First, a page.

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Boge self-leveller...


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I'm just about to do a rear axle swap on the RRC and am wondering what the best thing to do with the self leveling unit is??

Option 1 - leave the old one on and just connect it up to the 'new' rear axle?

Option 2 - take it off and use it as a door stop - that'll please SWMBO!!??

Option 3 - same as option 1, but make modifications to or replace the mountings/jounts to make it move more freely?

Any tips for a semi-clueless basic mechanic?? (I have the LR workshop manual, so I have some idea!!)

TIA

Adrian

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Does your self leveller still work?

With the truck empty, measure the height of the rear wheel arches from the ground or better the centre of the wheel, then load something heavy in the back. It needs to be heavy enough to compress the suspension noticeably. Go for a short drive then measure again - if the self leveller still works, the suspension should be back up to the original height.

If it doesn't work, might as well chuck it.

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I'm just about to do a rear axle swap on the RRC and am wondering what the best thing to do with the self leveling unit is??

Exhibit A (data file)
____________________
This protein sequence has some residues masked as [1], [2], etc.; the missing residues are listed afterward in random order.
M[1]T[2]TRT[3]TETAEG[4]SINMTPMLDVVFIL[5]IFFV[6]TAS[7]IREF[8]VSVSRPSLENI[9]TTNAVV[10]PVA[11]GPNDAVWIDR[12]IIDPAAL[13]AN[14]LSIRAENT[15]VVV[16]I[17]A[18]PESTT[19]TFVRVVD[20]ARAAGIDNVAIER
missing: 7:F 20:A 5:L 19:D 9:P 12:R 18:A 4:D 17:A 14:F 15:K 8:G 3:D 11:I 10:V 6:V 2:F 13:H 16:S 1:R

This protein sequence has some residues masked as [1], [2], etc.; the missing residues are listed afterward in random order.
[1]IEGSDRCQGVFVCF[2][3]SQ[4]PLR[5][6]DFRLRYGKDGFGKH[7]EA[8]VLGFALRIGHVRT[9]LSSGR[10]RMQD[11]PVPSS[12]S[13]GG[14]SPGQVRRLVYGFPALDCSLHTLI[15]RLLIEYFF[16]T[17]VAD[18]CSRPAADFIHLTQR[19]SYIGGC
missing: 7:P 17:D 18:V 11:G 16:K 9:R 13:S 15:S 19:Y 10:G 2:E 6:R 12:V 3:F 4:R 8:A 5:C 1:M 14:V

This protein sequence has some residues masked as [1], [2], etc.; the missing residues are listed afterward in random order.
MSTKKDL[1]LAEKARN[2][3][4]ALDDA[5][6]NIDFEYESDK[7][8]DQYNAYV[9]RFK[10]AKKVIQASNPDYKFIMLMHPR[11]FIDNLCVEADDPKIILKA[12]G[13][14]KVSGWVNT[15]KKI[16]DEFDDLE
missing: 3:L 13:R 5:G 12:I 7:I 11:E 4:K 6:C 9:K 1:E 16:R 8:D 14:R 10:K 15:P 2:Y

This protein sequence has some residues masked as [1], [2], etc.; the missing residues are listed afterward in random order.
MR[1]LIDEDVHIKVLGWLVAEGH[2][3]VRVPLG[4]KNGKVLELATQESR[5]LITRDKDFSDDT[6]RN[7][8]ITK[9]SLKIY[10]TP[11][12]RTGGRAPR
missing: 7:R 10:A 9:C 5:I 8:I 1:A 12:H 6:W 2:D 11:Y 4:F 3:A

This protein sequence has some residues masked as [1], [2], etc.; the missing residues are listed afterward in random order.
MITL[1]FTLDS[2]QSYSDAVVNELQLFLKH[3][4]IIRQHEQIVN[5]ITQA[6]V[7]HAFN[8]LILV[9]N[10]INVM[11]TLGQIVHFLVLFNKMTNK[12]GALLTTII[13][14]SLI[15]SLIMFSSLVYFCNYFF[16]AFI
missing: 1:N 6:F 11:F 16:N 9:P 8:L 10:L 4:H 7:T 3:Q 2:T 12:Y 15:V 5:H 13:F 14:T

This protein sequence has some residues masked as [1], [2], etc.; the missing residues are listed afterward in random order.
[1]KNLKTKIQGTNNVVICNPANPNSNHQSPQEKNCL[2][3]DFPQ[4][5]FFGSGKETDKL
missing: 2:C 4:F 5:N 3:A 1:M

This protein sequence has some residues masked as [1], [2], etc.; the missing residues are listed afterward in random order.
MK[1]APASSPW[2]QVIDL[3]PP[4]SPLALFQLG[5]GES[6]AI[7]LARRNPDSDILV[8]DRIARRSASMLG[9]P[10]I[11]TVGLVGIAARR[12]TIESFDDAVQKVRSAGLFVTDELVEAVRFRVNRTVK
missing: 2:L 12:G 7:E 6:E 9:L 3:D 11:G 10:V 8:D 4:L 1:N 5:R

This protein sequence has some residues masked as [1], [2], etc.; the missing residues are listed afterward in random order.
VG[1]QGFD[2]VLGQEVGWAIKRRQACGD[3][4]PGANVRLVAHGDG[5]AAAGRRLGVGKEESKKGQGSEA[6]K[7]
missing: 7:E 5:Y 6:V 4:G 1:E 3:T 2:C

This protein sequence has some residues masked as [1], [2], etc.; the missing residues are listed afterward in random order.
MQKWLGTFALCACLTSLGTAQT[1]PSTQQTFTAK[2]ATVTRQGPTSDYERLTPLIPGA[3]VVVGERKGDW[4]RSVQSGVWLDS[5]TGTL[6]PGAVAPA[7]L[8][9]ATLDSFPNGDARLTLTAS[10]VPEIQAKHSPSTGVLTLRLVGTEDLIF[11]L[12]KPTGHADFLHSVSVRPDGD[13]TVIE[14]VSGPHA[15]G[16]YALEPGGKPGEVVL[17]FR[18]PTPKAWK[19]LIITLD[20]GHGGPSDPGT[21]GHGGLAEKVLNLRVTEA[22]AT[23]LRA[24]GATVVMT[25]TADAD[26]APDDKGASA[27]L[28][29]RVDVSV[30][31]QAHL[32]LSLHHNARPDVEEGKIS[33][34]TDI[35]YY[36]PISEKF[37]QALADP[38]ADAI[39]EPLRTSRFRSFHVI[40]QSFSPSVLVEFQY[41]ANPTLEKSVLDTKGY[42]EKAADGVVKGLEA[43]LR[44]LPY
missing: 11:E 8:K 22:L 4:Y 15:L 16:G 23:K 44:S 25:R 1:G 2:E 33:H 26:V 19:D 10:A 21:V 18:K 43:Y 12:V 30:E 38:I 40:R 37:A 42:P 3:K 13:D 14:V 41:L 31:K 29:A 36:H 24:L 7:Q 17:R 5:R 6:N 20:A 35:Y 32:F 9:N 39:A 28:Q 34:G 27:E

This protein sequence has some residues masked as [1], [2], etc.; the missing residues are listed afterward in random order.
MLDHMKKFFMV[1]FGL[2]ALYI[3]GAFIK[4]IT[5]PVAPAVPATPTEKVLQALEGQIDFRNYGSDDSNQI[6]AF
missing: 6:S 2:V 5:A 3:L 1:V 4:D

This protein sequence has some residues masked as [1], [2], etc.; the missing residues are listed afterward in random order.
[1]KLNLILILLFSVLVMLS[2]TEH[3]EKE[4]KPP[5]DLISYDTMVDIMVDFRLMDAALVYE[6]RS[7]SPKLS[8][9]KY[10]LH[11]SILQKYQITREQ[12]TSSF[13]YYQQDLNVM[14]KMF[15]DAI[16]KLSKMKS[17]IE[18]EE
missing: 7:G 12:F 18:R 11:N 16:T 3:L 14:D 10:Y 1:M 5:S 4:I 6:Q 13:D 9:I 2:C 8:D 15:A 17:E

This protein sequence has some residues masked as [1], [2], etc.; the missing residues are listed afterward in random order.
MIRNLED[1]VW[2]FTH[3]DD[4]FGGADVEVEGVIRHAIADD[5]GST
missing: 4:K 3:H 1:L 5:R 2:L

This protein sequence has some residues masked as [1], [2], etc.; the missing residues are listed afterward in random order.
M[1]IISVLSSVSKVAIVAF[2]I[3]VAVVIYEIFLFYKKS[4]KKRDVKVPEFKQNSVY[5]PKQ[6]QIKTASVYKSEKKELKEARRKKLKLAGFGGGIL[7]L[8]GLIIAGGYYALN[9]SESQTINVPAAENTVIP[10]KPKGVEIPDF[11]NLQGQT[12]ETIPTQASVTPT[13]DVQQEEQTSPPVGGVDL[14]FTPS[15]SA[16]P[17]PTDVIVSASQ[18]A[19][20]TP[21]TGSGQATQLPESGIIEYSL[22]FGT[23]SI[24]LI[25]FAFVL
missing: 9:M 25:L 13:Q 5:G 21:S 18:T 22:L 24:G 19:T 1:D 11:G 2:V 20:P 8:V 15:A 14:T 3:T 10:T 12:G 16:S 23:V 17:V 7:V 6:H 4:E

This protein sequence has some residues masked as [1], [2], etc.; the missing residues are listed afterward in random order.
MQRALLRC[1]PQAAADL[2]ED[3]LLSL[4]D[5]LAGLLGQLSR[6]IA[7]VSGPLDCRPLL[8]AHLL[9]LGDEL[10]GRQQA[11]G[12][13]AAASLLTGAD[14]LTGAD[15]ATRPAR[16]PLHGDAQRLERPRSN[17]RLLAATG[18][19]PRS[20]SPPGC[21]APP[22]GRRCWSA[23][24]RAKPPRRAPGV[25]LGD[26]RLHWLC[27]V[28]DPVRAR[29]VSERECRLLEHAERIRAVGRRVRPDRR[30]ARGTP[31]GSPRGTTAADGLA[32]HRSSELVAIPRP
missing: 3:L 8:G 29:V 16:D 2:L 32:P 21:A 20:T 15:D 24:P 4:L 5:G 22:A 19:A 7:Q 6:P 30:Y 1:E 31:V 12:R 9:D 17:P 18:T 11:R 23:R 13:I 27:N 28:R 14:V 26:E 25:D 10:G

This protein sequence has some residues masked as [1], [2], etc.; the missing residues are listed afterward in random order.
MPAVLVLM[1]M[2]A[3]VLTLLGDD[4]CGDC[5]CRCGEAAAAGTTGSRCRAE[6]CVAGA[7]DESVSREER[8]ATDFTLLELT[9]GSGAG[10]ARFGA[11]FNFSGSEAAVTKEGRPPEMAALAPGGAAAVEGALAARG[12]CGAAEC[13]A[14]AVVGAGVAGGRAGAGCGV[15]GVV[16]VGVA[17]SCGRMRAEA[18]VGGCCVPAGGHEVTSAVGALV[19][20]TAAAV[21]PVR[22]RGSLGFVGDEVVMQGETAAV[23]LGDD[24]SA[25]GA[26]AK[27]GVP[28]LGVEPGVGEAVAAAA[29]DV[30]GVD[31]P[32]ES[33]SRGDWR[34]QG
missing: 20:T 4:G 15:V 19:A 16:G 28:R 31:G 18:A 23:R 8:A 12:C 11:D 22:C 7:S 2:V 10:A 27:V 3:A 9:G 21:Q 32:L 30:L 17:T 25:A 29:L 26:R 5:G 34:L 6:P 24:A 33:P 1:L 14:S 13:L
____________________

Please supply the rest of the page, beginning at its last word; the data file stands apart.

Option 1 - leave the old one on and just connect it up to the 'new' rear axle?

Option 2 - take it off and use it as a door stop - that'll please SWMBO!!??

Option 3 - same as option 1, but make modifications to or replace the mountings/jounts to make it move more freely?

Any tips for a semi-clueless basic mechanic?? (I have the LR workshop manual, so I have some idea!!)

TIA

Adrian

As well as levelling the ride, when laden, the unit acts as a third spring. Even when it is a bit old and not performing as well as it should, it is still providing some support. If you remove it completely, you will find that the back end of the RR is too soft and will sag further on the standard rear suspension. If you have standard rear springs, you may want to upgrade the rear sprngs if you remove the leveller, unless you are making a lightweight special.

If it works ok, and you want to keep it, you can buy new balljoint kits for the top and bottom if they are seizing up.

Regards,

Diff

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The unit sort of works at the moment! With a set of 4 wheels and tyres in the back it sits noticably lower than when it's empty, but that's a fair old weight!!

The springs are Scorpion :ph34r: +1", 50% uprated ones all round (they were free!! :) !) so it's not standard. It may also get a further 2" lift in the very near future!!

The replacement axle I've picked up has a leveller on it, so I've got 2 to choose from. Might fit the best of the 2 and see how it goes! Do they hinder the articulation at all?? Or do I not need to worry about that until I'm into serious suspension mods??

Cheers for the responses!

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The springs are Scorpion :ph34r: +1", 50% uprated ones all round (they were free!! :) !) so it's not standard. It may also get a further 2" lift in the very near future!!